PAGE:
David: Yes! I learned through sailing to become autonomous, self-aware and to take initiatives to act in situation. If I hadn’t started sailing then, I don’t think I could have learned those particular life skills then – I would have learned them much later or not at all.
American sailing: These are really good lessons. Now tell me about how Special Olympics is organized and how you got to the position of skipper?
David: Well, the skipper completely surprised me because I was a crew member for a few years, and I had mastered it in training and in regattas. My coach, Lisa Chambers, felt I was ready for the next level, which is to steer the boat. At that time, I was mainly concentrating on the steering part, the management of the rudder and the tiller. There were times when the crew and I worked on each other, or I gave an order and made a decision about where to go next.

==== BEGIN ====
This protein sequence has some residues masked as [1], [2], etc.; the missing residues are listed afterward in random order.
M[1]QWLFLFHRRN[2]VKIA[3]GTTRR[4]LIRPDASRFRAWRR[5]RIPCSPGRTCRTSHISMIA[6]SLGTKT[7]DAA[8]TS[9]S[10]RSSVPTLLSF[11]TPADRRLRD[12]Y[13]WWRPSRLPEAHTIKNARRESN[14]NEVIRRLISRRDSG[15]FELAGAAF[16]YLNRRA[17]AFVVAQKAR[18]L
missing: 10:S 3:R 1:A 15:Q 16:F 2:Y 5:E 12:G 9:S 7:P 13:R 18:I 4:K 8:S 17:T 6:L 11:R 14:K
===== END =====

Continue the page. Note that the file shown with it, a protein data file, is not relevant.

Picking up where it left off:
American sailing: What do you remember from your first time as skipper?
David: I remember getting to the back of the boat and leaving for practice. Like when you drive a car for the first time you get nervous and you don’t know what to expect, but I was lucky to have a lot of teammates who were very helpful, very supportive and understanding, breaking down the step by step things for me. So I had that for me. Thank God for that.
American sailing: Yes, support people make all the difference. Did you feel like you were ready to skipper, or that you had to be ‘pushed out of the nest’, so to speak? Did your coach have to push you or were you willing to try?
David: Looking back, I think it was a bit of both. Sometimes we Special Olympics athletes need a little push to take it to the next level, and I think from my perspective it was the right choice to make. It was what I needed to take it to the next level. I mean, sure, I was a little anxious and nervous at the time, but I felt like it was necessary for me to step out of my comfort zone, because lo and behold, I love the skipper than the crew. Maybe even more.